Until Jesus’ followers, until we become serious humans of God’s word we will not experience a personal or congregation’s spiritual revitalization. We will remain a valley of dry bones. As Pastor Bode so emphatically stated this morning, without the gospel of Jesus Christ we are powerless. But with the gospel we our powerful.

That is why, as I pray for the harvest, I borrow these words from St. Paul, I keep asking that the God of our Lord Jesus Christ, the glorious father, may give you the spirit of wisdom and revelation, so that you may know him better. I pray that the eyes of your heart may be enlightened, in order that you may know the hope to which he has called you.  The riches of his glorious inheritance in his holy people.

So followers of Jesus are adaptable, they are also bible based, but they are also compassionate.

A few weeks ago I had the privilege of leading the fourteenth Transforming for Mission consultation in our District at one of our District congregations. And as I normally do, I had a group of five people draw a picture of how they see themselves relating to the neighborhood around the church building. One of the groups drew a picture of a person’s head, with the nose turned up in kind of a snobbish kind of look. And then I had the group explain what that picture meant, and the group explained that their congregation has a theological arrogance about itself – it turns people off. That they have a self-righteous pride that deters unchurched people from being able to relate to them. It made her sorrowful for that.

There’s nothing snobbish about our heavenly father or about for our savior Jesus Christ. The Bible tells us that Jesus is full of compassion and mercy.
And as we follow the leader, living in our baptismal grace, we clothe ourselves with compassion and kindness and humility and gentleness and patience and bearing with each other. And forgiving whatever grievances you have against one another. Jesus’ followers have compassion for the lost and hurting people in our communities. We can’t help but have that compassion, can we, when we follow the leader?

He moves us with His own compassion for us. He moves us to take up our basin and towel and to love our neighbors as we love ourselves.

So my prayer for the harvest is that the people of our communities would say of our congregations, “Behold, how they love us.”

Jesus’ followers also have compassion for our dispirited church workers and discouraged lay people. Which means that in the future we need to continue to address the emotional and physical and spiritual needs of our church workers. Church work is hard, I’m telling you that which you already know. It’s draining physically, mentally, spiritually. I pray that in the months and years that lie ahead that we may continue to strengthen our circuit meetings so that when church workers come together around the word of God, and to worship, that they can truly build each other up in the faith as they’ve done in the past and as they continue into the future. I pray that will continue to support our deacons and pastors with grants for continuing education opportunities like Pastoral Leadership Institute or Doxology or WikiFiveTWo or whatever it is that that church worker finds beneficial to their spiritual growth and their development as a worker in God’s kingdom. Oh, my prayer for our church workers is that they are able to proclaim to one another, “how we care and love one another.”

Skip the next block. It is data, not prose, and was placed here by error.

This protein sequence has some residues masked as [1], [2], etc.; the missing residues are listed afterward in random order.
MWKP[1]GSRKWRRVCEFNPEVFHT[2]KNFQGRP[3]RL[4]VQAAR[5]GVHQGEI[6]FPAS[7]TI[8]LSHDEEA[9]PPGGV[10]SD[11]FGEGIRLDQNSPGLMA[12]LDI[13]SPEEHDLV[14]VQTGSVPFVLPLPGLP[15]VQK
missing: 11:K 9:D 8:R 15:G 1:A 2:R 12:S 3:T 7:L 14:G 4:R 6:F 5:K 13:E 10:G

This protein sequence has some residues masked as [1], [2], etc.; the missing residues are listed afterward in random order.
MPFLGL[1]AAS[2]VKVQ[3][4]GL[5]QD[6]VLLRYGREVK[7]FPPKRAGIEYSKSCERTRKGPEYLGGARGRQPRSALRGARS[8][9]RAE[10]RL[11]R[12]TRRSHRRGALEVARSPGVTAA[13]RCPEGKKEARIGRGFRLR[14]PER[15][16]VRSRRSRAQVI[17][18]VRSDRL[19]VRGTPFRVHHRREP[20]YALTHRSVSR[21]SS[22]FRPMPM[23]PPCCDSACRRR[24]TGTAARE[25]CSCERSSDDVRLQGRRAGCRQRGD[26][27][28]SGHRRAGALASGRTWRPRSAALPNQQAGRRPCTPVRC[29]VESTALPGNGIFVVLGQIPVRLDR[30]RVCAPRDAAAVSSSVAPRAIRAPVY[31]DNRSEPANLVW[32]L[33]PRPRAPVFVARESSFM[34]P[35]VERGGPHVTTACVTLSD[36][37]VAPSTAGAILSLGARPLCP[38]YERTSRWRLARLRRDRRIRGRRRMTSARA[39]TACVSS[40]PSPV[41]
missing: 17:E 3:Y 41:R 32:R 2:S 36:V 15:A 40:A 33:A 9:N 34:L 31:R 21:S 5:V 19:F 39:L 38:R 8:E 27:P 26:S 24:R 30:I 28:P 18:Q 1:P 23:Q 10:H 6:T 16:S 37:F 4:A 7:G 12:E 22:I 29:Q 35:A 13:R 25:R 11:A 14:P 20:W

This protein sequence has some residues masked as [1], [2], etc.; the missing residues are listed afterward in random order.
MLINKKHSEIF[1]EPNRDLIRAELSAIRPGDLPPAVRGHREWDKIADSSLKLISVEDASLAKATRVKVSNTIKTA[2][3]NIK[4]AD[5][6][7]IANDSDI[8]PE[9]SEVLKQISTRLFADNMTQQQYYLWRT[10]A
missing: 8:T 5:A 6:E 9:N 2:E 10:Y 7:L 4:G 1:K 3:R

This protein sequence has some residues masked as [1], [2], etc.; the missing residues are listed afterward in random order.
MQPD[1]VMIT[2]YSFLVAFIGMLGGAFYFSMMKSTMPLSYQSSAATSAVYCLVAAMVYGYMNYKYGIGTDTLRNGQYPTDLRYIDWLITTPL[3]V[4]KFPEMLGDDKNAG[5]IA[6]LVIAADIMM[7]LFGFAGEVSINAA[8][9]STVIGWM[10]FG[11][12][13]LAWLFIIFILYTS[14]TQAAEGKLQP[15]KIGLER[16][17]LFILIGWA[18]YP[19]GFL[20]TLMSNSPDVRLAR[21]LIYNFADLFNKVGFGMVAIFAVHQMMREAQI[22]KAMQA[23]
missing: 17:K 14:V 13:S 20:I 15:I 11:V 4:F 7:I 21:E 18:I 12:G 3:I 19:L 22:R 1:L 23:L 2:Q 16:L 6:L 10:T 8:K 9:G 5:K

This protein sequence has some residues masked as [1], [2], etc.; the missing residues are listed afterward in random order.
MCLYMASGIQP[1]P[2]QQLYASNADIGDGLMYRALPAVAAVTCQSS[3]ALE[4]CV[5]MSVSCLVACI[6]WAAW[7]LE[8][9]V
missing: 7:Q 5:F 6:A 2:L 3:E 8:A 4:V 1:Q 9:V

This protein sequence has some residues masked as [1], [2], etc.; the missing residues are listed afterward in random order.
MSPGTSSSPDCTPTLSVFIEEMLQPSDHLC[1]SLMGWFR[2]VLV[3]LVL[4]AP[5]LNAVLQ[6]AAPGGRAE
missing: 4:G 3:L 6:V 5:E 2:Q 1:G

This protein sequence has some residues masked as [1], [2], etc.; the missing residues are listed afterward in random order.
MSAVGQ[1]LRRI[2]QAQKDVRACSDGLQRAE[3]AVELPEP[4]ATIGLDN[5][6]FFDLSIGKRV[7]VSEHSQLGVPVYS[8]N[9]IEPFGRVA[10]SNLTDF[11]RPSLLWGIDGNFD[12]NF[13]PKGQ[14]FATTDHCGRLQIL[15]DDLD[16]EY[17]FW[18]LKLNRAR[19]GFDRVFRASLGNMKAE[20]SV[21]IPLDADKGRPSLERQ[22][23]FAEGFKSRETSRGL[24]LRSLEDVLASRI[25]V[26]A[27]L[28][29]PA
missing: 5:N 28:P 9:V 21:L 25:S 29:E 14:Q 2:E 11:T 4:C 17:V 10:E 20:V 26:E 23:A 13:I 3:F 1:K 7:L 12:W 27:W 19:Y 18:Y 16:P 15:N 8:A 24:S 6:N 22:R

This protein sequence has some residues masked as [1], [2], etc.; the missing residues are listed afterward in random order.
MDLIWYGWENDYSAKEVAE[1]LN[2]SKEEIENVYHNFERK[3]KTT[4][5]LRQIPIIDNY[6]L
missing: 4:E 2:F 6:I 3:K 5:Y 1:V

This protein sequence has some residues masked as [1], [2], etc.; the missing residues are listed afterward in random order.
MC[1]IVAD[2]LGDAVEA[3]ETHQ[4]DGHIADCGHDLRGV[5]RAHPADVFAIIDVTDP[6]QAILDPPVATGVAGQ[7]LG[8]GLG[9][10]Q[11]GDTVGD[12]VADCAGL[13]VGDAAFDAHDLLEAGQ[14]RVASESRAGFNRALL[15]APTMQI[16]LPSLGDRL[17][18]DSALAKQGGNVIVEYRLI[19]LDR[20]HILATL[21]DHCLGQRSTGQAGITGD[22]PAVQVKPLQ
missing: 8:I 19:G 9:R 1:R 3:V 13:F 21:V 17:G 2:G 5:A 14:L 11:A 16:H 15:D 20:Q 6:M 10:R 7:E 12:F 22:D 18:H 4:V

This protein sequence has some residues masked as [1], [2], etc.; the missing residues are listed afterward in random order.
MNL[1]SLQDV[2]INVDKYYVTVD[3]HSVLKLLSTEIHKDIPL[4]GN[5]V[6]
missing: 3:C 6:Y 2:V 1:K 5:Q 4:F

And I pray that our congregations be safe places. Places where God’s grace, forgiveness and love and truth and hope abound. Where we can gather together as the family around our Lord’s table to receive His body and blood and be assured of the forgiveness of our sins. Where we can gather to speak and sing God’s absolution to one another. Where we can celebrate together the new life that we have as God’s baptized people. Where we can weep with those who weep and where we can rejoice with those who rejoice. Oh my prayer for the harvest is that visitors to our congregations will declare, “Behold, how they love one another.”

It’s also my prayer that Jesus’ followers will have compassion for the people impacted by the CEF crisis. Especially compassion for the CEF investors. I pray that his compassion will move us to resolve these issues in a Godly, sensible manner. As President Bugbee said earlier today, this is to be of our (unintelligible).

Followers of Jesus are also discipleship (boats). Sweet writes in the book I mentioned earlier, “Consumerism, materialism, and individualism have (blended a form of hollow chocolate bunny). (unintelligible) the American Dream. I wonder if materialism and consumerism and individualism aren’t also creating a hollow chocolate spiritual church. It looks pretty good on the outside, but you if poke it you’ll find that it’s pretty hollow on the inside.

It speaks to the importance of what I mentioned earlier about being a bible-based church, because we know that is what gives us the substance, that’s what fills the hollow chocolate Easter bunny. To be people of the word, to be disciples of that word, to be students of that word. Jesus said, “Go and make disciples of all nations,” which means that His followers are His apprentices. As His spirit-filled apprentices we work together toward a goal of being disciples who can disciple other people who in turn can disciple other people so that the body of Christ may be built up until we all reach (unintelligible) in faith in the knowledge of the Son of God become mature, obtaining to the whole measure and fullness of Christ.

The disciple (unintelligible) the church is also an evangelizing church. I often like to remind the students who participate in my class at the seminary that God is both the sender and the one sent. John’s gospel makes it clear that the Father sent the Son. And as we heard in the reading for this morning, the Father and Son sent the Holy Spirit. And then we also know the words of John 20, where Jesus says, “even as the Father sent me, now I send you.” In Luke 24 Jesus makes it so clear that, not only did He suffer and die for us as an act of redemption, but he also continues to proclaim the word – it’s His proclamation of the word. And I often remind my students, and I want to remind you today, that as we go out and participate in Jesus’ mission  it’s really Jesus’ mission and we have the privilege of participating in it. We are merely his hands and feet and his mouth. What a mission Jesus gives us to participate in. He gives us this wonderful word that brings hope and life and meaning and purpose to people’s lives. He sends us out.